Self-employed without employees? You can still get a PPP loan
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There has been a tremendous amount of frustration on the part of small business owners operating as sole proprietorships trying to get a Paycheque Protection Program (PPP) Loan. To make matters worse, many bankers and loan officers have been overwhelmed by the number of applications, the speed of the stimulus rollout, and the sporadic advice from the SBA regarding the sole proprietorship protocol.
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Then there is the historical and perpetual confusion shared by many self-employed workers regarding the difference between independent contractors and employees. Unfortunately, all of these factors have converged simultaneously over the past month, making it very difficult for small business owners to properly apply for the P3 – and many have simply given up on trying to apply.
My hope is to provide some clarity to sole proprietors across America who are desperately trying to get a P3 loan before the money runs out. Let’s start by putting some facts on the table before continuing.
Key concepts for the self-employed
- Being an independent contractor means that you are a small business owner or sole proprietor.
- Receiving one or more 1099s constitutes an independent contractor.
- As an independent contractor or sole proprietor, you must file a Schedule C with your 1040 tax return each year.
- Paying workers with a 1099 is NOT having employees. If you made have employees, you would issue W2s and pay employment taxes and workers’ compensation insurance.
- You can have a limited liability company (LLC) and still be a sole proprietor or an independent contractor.
The calculation of the PPP for the sole owner
As stated above, this article applies to those of you filing a Schedule C as a Sole Proprietor / Independent Contractor, NOT if you are filing as an S-Corporation and receiving a salary. I will mention this again because it is important that sole proprietorships are not confused by some of the rules that apply to corporations and not to them. Please note the following:
- No calculation on the PPP app will involve payroll, because you do not have employees, and therefore no payroll number for you or others will exist.
- Again, paying others with a 1099 is not considered payroll.
- Health insurance premiums will not be taken into account in any part of the calculation.
- Contributions to retirement accounts, whether it is a SEP, Solo 401k, or IRA, are irrelevant.
(These four items above only apply to companies with W-2 Payroll)
Then, in order for a sole proprietor to properly apply for the PPP loan, it is absolutely necessary that they have filed their personal income tax return 1040 2019 and the accompanying Schedule C.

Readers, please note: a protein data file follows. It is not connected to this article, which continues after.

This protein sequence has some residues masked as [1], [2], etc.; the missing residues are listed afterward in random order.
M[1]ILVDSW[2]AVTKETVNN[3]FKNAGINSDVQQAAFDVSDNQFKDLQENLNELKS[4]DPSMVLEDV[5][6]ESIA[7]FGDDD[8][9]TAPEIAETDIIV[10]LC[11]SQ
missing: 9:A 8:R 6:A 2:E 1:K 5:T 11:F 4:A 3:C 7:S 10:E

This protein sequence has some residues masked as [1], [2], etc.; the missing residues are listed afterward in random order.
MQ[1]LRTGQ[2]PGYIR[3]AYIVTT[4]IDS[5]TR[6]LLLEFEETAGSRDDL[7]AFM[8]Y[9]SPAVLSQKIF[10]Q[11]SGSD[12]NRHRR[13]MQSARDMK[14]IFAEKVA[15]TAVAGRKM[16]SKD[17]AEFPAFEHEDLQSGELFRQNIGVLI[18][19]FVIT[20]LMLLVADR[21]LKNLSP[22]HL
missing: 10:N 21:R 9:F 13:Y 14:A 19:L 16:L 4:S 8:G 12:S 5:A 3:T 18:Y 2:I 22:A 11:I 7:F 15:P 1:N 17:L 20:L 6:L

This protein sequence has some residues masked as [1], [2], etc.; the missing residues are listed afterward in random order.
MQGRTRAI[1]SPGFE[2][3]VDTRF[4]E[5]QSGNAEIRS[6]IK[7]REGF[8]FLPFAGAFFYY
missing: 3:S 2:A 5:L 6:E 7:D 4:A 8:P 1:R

Unfortunately, in the first weeks of the recovery plan, some banks keen to help their clients would allow sole proprietorships to apply with a simple 1099, an income statement or even a 2018 tax return. applies to you and you have finally received a PPP loan based on this information, it is important that you immediately get professional advice on how to move forward through the forgiveness and subsequent application stage.
Once the business owner has their 2019 Schedule C in hand, the math is actually pretty straightforward. The calculation is as follows:
Income from Schedule C 2019 (line 31)
Total divided by 12 and multiplied by 2.5
For example, if a sole proprietor has the following net income in 2019, the PPP would be:
$ 80,000 in net income, equals $ 16,666
$ 40,000 in net income, equals $ 8,333
Net income of $ 20,000, equals $ 4,1666
Again, keep in mind that this is tax-free income and can be fully forgiven if the business owner spends the money according to the guidelines of the CARES Act.
How to get a loan forgiveness
At first glance, the process seems fairly straightforward on how the loan is canceled. Essentially, the business owner has eight weeks to spend the money on specific expenses in order to be fully forgiven. The money must be spent on payroll (presumably compensation for the business owner), as well as some for rent, utilities, and interest on fixed debt obligations.
However, the loan waiver process is still somewhat unclear for a sole proprietor. A significant amount of guidance has been provided to business owners with payroll, but how do the self-employed actually get paid for complying with the law? Only time will tell, and I will post more articles and videos on the subject as the SBA and the Treasury Department release more advice.
Takeaway meals: Find out if P3 works for your business, and do it by calculating the numbers based on your Schedule C for 2019. None of this happens, and demand doesn’t even start, until the sole proprietor files its Schedule C 1040 2019. Enter line as soon as you can if you are looking for the PPP loan and consult a professional while you wait.
Mark J. Kohler is a CPA, lawyer, co-host of the radio show, Refresh your heritage, and author of the new book, The legal and playbook – Revolutionary Solutions for Your Small Business Questions: 2nd Edition, and The Business Owner’s Guide to Financial Freedom – What Wall Street isn’t telling you. He is also a partner of the law firm Kyler Kohler Ostermiller & Sorensen, LLP and the accounting firm CPA K&E, LLP.